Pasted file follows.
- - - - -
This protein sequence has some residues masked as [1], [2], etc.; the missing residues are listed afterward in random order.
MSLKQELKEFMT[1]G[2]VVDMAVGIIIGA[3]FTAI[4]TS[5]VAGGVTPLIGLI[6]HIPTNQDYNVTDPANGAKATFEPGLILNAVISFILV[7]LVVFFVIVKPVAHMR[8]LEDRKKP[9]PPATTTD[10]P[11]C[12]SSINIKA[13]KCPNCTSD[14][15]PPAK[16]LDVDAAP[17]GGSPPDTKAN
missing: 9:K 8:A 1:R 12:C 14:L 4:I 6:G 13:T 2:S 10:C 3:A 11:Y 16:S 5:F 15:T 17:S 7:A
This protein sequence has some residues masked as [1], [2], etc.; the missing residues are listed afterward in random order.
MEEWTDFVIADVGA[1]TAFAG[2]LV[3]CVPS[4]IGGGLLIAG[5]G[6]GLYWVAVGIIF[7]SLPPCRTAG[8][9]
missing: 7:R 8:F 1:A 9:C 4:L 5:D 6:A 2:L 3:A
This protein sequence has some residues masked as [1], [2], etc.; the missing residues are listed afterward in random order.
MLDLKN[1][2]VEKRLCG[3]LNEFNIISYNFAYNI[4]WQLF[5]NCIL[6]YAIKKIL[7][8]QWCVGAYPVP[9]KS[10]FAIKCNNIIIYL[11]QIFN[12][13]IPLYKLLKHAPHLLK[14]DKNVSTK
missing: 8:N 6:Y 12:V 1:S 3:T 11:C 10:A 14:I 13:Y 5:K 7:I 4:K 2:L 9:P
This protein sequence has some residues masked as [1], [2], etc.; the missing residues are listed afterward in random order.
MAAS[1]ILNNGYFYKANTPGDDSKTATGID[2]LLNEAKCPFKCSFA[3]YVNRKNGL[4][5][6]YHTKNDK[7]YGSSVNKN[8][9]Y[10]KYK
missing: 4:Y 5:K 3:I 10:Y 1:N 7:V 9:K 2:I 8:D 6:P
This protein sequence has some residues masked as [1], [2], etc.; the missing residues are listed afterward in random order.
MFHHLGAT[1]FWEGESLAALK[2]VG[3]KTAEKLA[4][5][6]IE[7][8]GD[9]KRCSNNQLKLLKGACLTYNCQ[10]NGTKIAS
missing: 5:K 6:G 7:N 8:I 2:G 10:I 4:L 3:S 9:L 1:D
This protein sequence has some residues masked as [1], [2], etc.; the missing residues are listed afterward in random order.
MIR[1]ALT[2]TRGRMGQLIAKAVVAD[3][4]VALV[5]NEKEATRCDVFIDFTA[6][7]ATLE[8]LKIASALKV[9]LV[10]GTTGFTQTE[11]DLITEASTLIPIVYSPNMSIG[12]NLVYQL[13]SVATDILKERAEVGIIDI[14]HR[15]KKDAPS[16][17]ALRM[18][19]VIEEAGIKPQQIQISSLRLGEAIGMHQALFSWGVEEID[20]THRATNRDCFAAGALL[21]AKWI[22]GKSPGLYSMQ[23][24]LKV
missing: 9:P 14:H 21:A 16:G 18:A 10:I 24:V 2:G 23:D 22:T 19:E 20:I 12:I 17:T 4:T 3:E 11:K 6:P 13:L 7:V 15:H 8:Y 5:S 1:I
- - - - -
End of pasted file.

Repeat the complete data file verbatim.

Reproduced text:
This protein sequence has some residues masked as [1], [2], etc.; the missing residues are listed afterward in random order.
MSLKQELKEFMT[1]G[2]VVDMAVGIIIGA[3]FTAI[4]TS[5]VAGGVTPLIGLI[6]HIPTNQDYNVTDPANGAKATFEPGLILNAVISFILV[7]LVVFFVIVKPVAHMR[8]LEDRKKP[9]PPATTTD[10]P[11]C[12]SSINIKA[13]KCPNCTSD[14][15]PPAK[16]LDVDAAP[17]GGSPPDTKAN
missing: 9:K 8:A 1:R 12:C 14:L 4:I 6:G 13:T 2:S 10:C 3:A 11:Y 16:S 5:F 15:T 17:S 7:A
This protein sequence has some residues masked as [1], [2], etc.; the missing residues are listed afterward in random order.
MEEWTDFVIADVGA[1]TAFAG[2]LV[3]CVPS[4]IGGGLLIAG[5]G[6]GLYWVAVGIIF[7]SLPPCRTAG[8][9]
missing: 7:R 8:F 1:A 9:C 4:L 5:D 6:A 2:L 3:A
This protein sequence has some residues masked as [1], [2], etc.; the missing residues are listed afterward in random order.
MLDLKN[1][2]VEKRLCG[3]LNEFNIISYNFAYNI[4]WQLF[5]NCIL[6]YAIKKIL[7][8]QWCVGAYPVP[9]KS[10]FAIKCNNIIIYL[11]QIFN[12][13]IPLYKLLKHAPHLLK[14]DKNVSTK
missing: 8:N 6:Y 12:V 1:S 3:T 11:C 10:A 14:I 13:Y 5:K 7:I 4:K 2:L 9:P
This protein sequence has some residues masked as [1], [2], etc.; the missing residues are listed afterward in random order.
MAAS[1]ILNNGYFYKANTPGDDSKTATGID[2]LLNEAKCPFKCSFA[3]YVNRKNGL[4][5][6]YHTKNDK[7]YGSSVNKN[8][9]Y[10]KYK
missing: 4:Y 5:K 3:I 10:Y 1:N 7:V 9:K 2:I 8:D 6:P
This protein sequence has some residues masked as [1], [2], etc.; the missing residues are listed afterward in random order.
MFHHLGAT[1]FWEGESLAALK[2]VG[3]KTAEKLA[4][5][6]IE[7][8]GD[9]KRCSNNQLKLLKGACLTYNCQ[10]NGTKIAS
missing: 5:K 6:G 7:N 8:I 2:G 10:I 4:L 3:S 9:L 1:D
This protein sequence has some residues masked as [1], [2], etc.; the missing residues are listed afterward in random order.
MIR[1]ALT[2]TRGRMGQLIAKAVVAD[3][4]VALV[5]NEKEATRCDVFIDFTA[6][7]ATLE[8]LKIASALKV[9]LV[10]GTTGFTQTE[11]DLITEASTLIPIVYSPNMSIG[12]NLVYQL[13]SVATDILKERAEVGIIDI[14]HR[15]KKDAPS[16][17]ALRM[18][19]VIEEAGIKPQQIQISSLRLGEAIGMHQALFSWGVEEID[20]THRATNRDCFAAGALL[21]AKWI[22]GKSPGLYSMQ[23][24]LKV
missing: 9:P 14:H 21:A 16:G 18:A 10:I 24:V 2:G 23:D 22:T 19:E 20:I 12:I 17:T 4:T 3:E 11:K 6:P 13:L 7:V 15:H 8:Y 5:S 1:I